The sons of Noah who went out of the ark were Shem, Ham, and Japheth. Ham was the father of Canaan. These three were the sons of Noah; and from these the whole earth was peopled. Noah, a man of the soil, was the first to plant a vineyard. He drank some of the wine and became drunk, and he lay uncovered in his tent. And Ham, the father of Canaan, saw the nakedness of his father, and told his two brothers outside. Then Shem and Japheth took a garment, laid it on both their shoulders, and walked backwards and covered the nakedness of their father; their faces were turned away, and they did not see their father’s nakedness. When Noah awoke from his wine and knew what his youngest son had done to him, he said,
‘Cursed be Canaan; lowest of slaves shall he be to his brothers.’
He also said,
‘Blessed by the Lord my God be Shem; and let Canaan be his slave. May God make space for[a] Japheth, and let him live in the tents of Shem; and let Canaan be his slave.’
After the flood Noah lived for three hundred and fifty years. All the days of Noah were nine hundred and fifty years; and he died.
Slavery is not necessarily associated with skin colour. Slaves in ancient Rome were descended from conquered peoples or had incurred unrepayable debt. They could be highly educated and successful business people. Neither Ham nor his son Canaan are ever stated in the Bible to be black or brown (the supposed link between Ham’s name and those colours is a mistaken etymology).
Nevertheless, when it became economically convenient for the British empire to enslave black people, this passage was quarried to provide a justification for their enslavement. Unsurprisingly, this pernicious interpretation was never adopted by African Christians, such as the Coptic Church. Some white Christians also, including many of the missionaries of the London Missionary Society (LMS), stood out against it.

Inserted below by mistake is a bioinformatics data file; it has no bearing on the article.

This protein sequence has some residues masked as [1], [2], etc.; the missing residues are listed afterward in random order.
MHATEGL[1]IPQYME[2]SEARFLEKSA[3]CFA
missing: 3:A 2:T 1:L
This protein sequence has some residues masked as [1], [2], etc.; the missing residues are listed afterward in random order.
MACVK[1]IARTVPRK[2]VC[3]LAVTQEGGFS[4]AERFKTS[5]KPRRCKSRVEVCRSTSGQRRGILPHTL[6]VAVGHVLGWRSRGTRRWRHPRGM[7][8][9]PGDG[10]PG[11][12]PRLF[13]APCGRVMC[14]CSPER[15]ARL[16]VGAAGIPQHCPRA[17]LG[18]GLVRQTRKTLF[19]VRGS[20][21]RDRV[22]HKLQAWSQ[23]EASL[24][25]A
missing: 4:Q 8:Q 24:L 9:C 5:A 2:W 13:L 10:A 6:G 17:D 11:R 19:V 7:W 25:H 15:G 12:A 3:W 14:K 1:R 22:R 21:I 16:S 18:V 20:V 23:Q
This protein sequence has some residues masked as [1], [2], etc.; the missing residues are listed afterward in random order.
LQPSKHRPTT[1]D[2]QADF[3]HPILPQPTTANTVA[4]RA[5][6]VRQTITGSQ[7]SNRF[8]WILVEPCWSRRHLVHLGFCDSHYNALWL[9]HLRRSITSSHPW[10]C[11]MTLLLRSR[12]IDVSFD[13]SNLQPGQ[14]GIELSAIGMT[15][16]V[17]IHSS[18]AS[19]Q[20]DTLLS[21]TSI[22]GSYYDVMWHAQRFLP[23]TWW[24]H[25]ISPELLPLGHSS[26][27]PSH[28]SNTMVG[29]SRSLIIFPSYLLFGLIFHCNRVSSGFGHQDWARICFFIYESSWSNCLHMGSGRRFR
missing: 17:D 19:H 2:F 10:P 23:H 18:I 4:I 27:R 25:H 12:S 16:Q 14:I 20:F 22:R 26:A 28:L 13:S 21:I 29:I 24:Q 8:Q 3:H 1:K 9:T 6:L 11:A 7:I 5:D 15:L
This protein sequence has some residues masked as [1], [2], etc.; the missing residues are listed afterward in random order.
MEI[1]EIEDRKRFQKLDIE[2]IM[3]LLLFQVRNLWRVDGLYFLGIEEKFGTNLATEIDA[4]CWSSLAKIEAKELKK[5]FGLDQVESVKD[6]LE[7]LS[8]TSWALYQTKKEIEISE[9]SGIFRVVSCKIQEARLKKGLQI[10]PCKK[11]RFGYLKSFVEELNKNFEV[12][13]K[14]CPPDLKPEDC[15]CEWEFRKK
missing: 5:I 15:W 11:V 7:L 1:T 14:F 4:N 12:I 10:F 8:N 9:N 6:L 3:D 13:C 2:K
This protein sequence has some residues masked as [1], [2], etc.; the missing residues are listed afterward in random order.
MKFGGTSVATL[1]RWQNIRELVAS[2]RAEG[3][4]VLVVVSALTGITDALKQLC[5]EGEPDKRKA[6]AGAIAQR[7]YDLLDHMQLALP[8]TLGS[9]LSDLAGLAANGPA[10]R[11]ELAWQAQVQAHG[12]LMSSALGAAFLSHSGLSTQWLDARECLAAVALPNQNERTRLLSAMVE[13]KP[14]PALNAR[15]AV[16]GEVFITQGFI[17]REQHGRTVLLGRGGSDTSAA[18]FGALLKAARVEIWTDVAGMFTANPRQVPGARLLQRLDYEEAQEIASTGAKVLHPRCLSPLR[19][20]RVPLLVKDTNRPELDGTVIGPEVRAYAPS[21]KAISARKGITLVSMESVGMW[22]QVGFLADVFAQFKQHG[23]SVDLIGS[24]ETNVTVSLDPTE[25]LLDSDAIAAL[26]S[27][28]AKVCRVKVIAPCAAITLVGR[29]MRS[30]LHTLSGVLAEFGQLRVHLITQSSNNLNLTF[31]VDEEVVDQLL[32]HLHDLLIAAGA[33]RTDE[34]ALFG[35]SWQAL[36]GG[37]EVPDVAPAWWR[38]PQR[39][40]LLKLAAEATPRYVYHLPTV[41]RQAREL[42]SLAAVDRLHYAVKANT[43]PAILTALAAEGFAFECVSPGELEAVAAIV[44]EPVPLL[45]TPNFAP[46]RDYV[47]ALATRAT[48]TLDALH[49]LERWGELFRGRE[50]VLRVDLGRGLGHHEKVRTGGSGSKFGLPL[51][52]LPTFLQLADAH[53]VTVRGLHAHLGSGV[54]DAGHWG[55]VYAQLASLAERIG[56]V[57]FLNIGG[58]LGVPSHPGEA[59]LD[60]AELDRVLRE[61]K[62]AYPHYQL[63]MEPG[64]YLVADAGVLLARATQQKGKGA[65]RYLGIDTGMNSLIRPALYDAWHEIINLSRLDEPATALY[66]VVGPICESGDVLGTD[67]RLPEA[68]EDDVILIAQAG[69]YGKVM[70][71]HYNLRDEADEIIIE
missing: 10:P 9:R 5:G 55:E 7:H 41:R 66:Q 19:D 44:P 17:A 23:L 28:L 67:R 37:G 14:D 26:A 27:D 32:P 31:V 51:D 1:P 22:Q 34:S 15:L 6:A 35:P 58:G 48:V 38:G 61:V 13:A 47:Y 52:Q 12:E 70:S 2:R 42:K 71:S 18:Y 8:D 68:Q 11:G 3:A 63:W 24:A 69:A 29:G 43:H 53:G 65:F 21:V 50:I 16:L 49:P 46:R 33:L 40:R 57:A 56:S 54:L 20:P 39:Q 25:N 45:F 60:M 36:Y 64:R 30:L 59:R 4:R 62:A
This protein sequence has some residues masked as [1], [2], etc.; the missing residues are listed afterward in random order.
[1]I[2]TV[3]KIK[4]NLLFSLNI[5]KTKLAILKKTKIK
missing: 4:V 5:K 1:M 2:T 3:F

Too many, however, found it convincing – and pointed out that the Bible never condemns slavery (we will question this on Saturday). Christians and churches believed they could proclaim the Gospel while also owning slaves. In 2021, the Council for World Mission (successor of LMS) held an “Act of Repentance and Apology” to acknowledge past profits from slavery. In January 2023, the Church of England established a £100m fund as part reparation for its previous involvement with the slave trade. It is calculated, however, that the true profit would be closer to £1.3bn – and the fund will be controlled by the Church Commissioners rather than by the descendants of slaves.
The Windrush 75th anniversary reminded us that when some of the supposed “descendants of Ham” turned up in British churches, of all denominations, in the 1940s and 50s, this was too much to stomach for many in their white congregations. The subsequent growth in numbers and vibrancy of Black majority churches in the UK while ‘traditional’ churches decline may be seen as God’s judgement on colonial theology and lack of welcome.
Loving God, who made people of all colours and ethnicities in your own image, we thank you for the witness to the gospel of love by Christians of colour in the UK and across the world. We thank you also for those white Christians in Britain and elsewhere who rejected the false theology of domination and saw Your image in everyone. May we do the same. Amen.
The Rev’d Gethin Rhys is the Policy Officer for Cytûn: Churches Together in Wales and a member of Parkminster URC